jeigu derlių per lauką

ant mūsų paleidai


žinau, kad esi man motina

kad mano kojos tavin įsmigusios

per amžius

ir atotrūkį

tik vėl virtimas tavimi

neišvengiamai žada


žinau, kad mylim tave

net ne už tai

kad maldas išklausai

ir derlium mus dovanoji

bet kad nesiliauji maitint

ir negarbinančią tavęs burną

nesuprantančią net

kas ir iš kur ta gyvybė –


tavo besąlygiškumas

yra tobuliausia teisybės forma.


Tebūnie dangus

mums per lietų.




Šalty stingsta ir lūžta siūlas –

Virkštelė, jungianti žemę

su rausvu ryto mėnesiu –


saugančiu mus


kurs iš vakaro įgema




Today’s Haiku (September 26, 2017) | Blue Willow Haiku World (by Fay Aoyagi)

松の幹みな傾きて九月かな  桂 信子

matsu no miki mina katamukite kugatsu kana

all the pine trees

are leaning…


Nobuko Katsura

translation by Fay Aoyagi

from ‘Haidan,’ (‘Haiku Stage’) a monthly haiku magazine, September 2017 Issue, Honami Shoten, Tokyo

Fay’s Note:  Nobuko Katsura (1914-2004)

Source: Today’s Haiku (September 26, 2017) | Blue Willow Haiku World (by Fay Aoyagi)

Today’s Haiku (October 14, 2017) | Blue Willow Haiku World (by Fay Aoyagi)

刻々と風老いてゆく芒原   月野ぽぽな

kokukokuto kaze oiteyuku susuki hara

moment by moment

the wind is aging…

pampas field

Popona Tsukino

translation by Fay Aoyagi

from ‘Haiku,’ a monthly haiku magazine, November 2016 Issue, Kabushiki Kaisha Kadokawa, Tokyo

Source: Today’s Haiku (October 14, 2017) | Blue Willow Haiku World (by Fay Aoyagi)

Sydell Rosenberg’s Feather – Haiku Commentary

in a toyless cage
the parakeet discovers
a feather to twirl

Sydell Rosenberg (1929-1996)

Hiromi Inoue, translation into Japanese and calligraphy

Source: Sydell Rosenberg’s Feather – Haiku Commentary

Changing Iterations of Motherhood in Recent Lithuanian Poetry by Women | Versopolis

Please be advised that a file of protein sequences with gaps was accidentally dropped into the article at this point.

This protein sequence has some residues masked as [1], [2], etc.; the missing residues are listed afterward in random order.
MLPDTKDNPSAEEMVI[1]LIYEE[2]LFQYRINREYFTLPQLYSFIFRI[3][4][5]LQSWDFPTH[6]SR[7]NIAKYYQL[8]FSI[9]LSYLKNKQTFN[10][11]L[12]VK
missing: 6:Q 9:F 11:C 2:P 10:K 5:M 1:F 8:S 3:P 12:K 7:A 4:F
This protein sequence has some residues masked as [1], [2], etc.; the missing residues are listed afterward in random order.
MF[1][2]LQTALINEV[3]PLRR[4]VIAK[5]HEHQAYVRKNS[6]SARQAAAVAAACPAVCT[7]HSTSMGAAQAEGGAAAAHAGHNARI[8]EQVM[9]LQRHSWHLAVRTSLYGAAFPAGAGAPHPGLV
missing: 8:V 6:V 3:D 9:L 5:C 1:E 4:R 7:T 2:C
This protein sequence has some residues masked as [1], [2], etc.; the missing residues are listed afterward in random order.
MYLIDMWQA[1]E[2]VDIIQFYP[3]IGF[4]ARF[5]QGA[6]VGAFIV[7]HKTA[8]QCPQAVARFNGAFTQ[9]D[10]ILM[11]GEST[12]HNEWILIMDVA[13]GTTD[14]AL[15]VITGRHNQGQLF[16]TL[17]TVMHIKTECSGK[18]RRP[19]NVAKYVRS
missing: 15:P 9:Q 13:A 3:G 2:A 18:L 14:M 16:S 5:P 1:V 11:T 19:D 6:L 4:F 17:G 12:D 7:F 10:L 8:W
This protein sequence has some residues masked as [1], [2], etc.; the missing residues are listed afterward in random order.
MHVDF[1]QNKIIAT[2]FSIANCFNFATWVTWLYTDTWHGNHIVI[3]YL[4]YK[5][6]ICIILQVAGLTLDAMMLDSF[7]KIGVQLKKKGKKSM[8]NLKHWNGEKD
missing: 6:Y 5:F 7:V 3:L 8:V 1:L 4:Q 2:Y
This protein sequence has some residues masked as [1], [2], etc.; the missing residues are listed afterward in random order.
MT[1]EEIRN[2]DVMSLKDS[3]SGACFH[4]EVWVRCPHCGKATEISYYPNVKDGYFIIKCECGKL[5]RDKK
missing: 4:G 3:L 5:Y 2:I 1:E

Tačiau buvo aišku – ji nekalba, kad

nepapasakotų kam nors ko nereikia,

ir kad mes išgyventume.

– Giedrė Kazlauskaitė

from “Silentium”


We began to understand – she remains silent

To avoid saying what doesn’t need to be said,

Keeping our lives safe.

–Giedrė Kazlauskaitė

[Translated by Rimas Užgiris]

On the other side of the spectrum, and yet part of the same cultural phenomenon, there is Giedrė Kazlauskaitė‘s poetic output. Born in 1980, and in contrast to the two poets discussed above, Kazlauskaitė is a well-established figure of Lithuanian literary life, author of five books, of which three are poetry collections that have won numerous literary awards. She is an editor of one of the major literary newspapers, Šiaurės Atėnai, openly gay and a mother of a daughter whom she brings up with her long-term female partner. Her poetic universe differs from the confessional writing characteristic of the collections discussed earlier in the article, in that it enjoys a strong intellectual and erudite quality, which is reflected in Kazlauskaitė’s formal literary success. Her first collection of poetry, Heterų dainos (Hetaera Songs), evokes the conflict between her sexuality and the desire for motherhood, as well as guilt for having made the transgressive decision to become a mother in the heteronormative society that is contemporary Lithuania. However, the collection of poems entitled Meninos, published in 2014, the same year as Pilipauskaitė-Butkienė’s debut book, features a very important poem, which can be read as a public coming out, entitled “Silentium.” It is a narrative poem telling the story of the poetic persona’s daughter’s delayed speech acquisition, and its rootedness in the secrecy of her homosexual relationship with the co-mother of the daughter. . . .

Source: Changing Iterations of Motherhood in Recent Lithuanian Poetry by Women | Versopolis

September and October 2017 – Otata

Bill Cooper

solar eclipse
a speck of water lettuce
on the frog’s eye


Gary Eaton

the secret life
of a saucer of milk
new moon


Jennifer Hambrick

summer heat
the 2 a.m. taste
of this screen


Jack Galmitz

She was old

and the dog’s leash
was long and leather.
e malamute in human years looked even older.
She bore out
as they got closer.
When I reached them
she stopped and I patted
her head, rubbed under her chin and along her mouth
that was dribbling.
I took a few steps
and when I turned around
I saw that she was bounding
a little.
at’s all it takes:
to be loved for a minute.


Valentina Meloni

from Nanita
copyright © 2017 Valentina Meloni


Il vento porterà via lontano queste
foglie, le lascerà cadere vicino a te.
Quando le prenderai nelle tue mani
ricorda di leggere le piccole poesie
scritte tra le nervature. Io sono lì.

The wind will carry away these leaves,
it will bring them close you.
When you take them in your hands
remember to read the little poems
written between ribs. There I am.


Otata 22

(Click on the links below to read otata 21 (September 2017) — Valentina Meloni — nanita otata 22 (October 2017)   from otata’s bookshelf John Perlman, Gathering the Backyard Seeds Ξ Otata…)

Source: September and October 2017 – Otata